It's really important for me to stay hydrated. Especially since my nurslings feel that breastmilk is much more refreshing than plain ol' water.
Sometimes I'm fortunate enough to snooze in the morning while Desmond is nursing. This happens, maybe, once a month ;)
Cosleeping and breastfeeding is a powerful combo. When Desmond wants to nurse, he just sorta swats at me, I pop out a boob, and he latches and does the rest. Neither of us fully wake. And if we do, we're back to sleeping immediately. Most of the time I couldn't tell you how many times we nursed that night, nor do I feel overly tired from being disturbed. Of course, on days when Desmond is teething badly or very unsettled we don't sleep well. After an average night of nursing we both wake up rested. If I had to guess how many times I nursed at night I'd say somewhere between 5-10 times (between Desmond and Chase). When Chase was young, we tried the conventional approach to sleeping. He was in another room in a crib. I had to drag myself down the hall each time he woke up. Worst sleep of my life. I am so grateful we found another way that works so much better for us. You have no idea.
When Chase (my oldest) was around a year old, I read lots of stories of babies that age doing acrobatics while nursing. Sometimes it was funny, and other times these nurslings would stretch the nipple half way around the world just because the dog made a noise down the hall. Talking about owwie! I kept waiting for this crazy, nipple stretching stage to come but it never did. Chase got older and older, crawling, walking, running, talking, etc. He always stuck with his calm never-want-to-stop-nursing way about it.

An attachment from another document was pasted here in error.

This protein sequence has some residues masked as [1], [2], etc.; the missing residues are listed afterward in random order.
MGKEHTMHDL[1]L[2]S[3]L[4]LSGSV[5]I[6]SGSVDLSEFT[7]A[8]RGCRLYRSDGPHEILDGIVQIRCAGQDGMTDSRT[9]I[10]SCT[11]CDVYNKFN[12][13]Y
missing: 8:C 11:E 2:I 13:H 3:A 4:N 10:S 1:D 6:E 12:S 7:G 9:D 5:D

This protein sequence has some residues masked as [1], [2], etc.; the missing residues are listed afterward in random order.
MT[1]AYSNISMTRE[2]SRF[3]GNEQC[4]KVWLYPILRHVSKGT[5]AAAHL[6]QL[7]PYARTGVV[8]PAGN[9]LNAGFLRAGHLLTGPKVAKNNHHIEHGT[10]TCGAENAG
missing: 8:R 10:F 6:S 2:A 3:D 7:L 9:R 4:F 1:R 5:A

When Desmond came along, I understood what all these women were talking about. The only time Desmond is calm during nursing is when he's asleep (and that's not even true!). Here's a series of pictures taken within the span of about 20 seconds.
There was a time when I tried to discourage Chase from nursing to sleep. We tried all kinds of things to lull him; rocking, walking, bouncing, swinging... All we were left with was a mountain of stress and an inconsolable baby. After every attempt the only thing that would calm everyone down was a good long nursing session. Eventually, that's what we did every night (and naps too).
He's my top three reasons for nursing to sleep:
I wasn't always the one that nursed all the time in public like this. Once Desmond came along, it seems like the two of them had a talk and decided that they would no longer take no for an answer. Fortunately, the only responses I've ever noticed while nursing in public, have been smiles. Our wonderful photographer makes it look like we were the only ones around but I assure you there were skateboarders, bikers, runners, people walking their dogs, kids playing, etc. all around us.
There are moments of transition when we're repositioning or latching and my boobs are flopping and being waved around. But those moments only last for a blink. In my mind it feels like I'm doing a strip dance right there in the middle of the day on a bench. But as you can see from the camera's perspective, the kids do a really good job of hiding most everything. More flesh would be showing if I were sunbathing in a bikini.
Desmond really wanted to nurse. Not only that, he wanted my full attention too. Or maybe he didn't like the story. Either way, he tried to sabotage Cat and the Hat with his foot.
(yes, he is nursing and trying to kick the book at the same time)
At the office, most people get interrupted by chatty coworkers, email, phone calls, overbearing bosses, etc. My interruptions look like this:
Some days it seems like I can't get 2 minutes of focus before one or both of them come to visit again. They even want to take naps on me.
There isn't a day that goes by that I don't love that we made the change to work exclusively from home. These interruptions are welcome any time!
Welcome Leo! I've been following zenhabits for a little while and attended this past Zen of Work course. All good stuff! Ever since you posted about unschooling I've been secretly praying that you would share more. And here you are! I'm so excited I'm doing backflips over here :)
My husband and I decided to homeschool when our oldest was about a year old. While researching, we stumbled across unschooling and fell in love with the concept. Since then we consider ourselves unschoolers. I very much look forward to what you have to say about it.
Good to see you on the sett platform!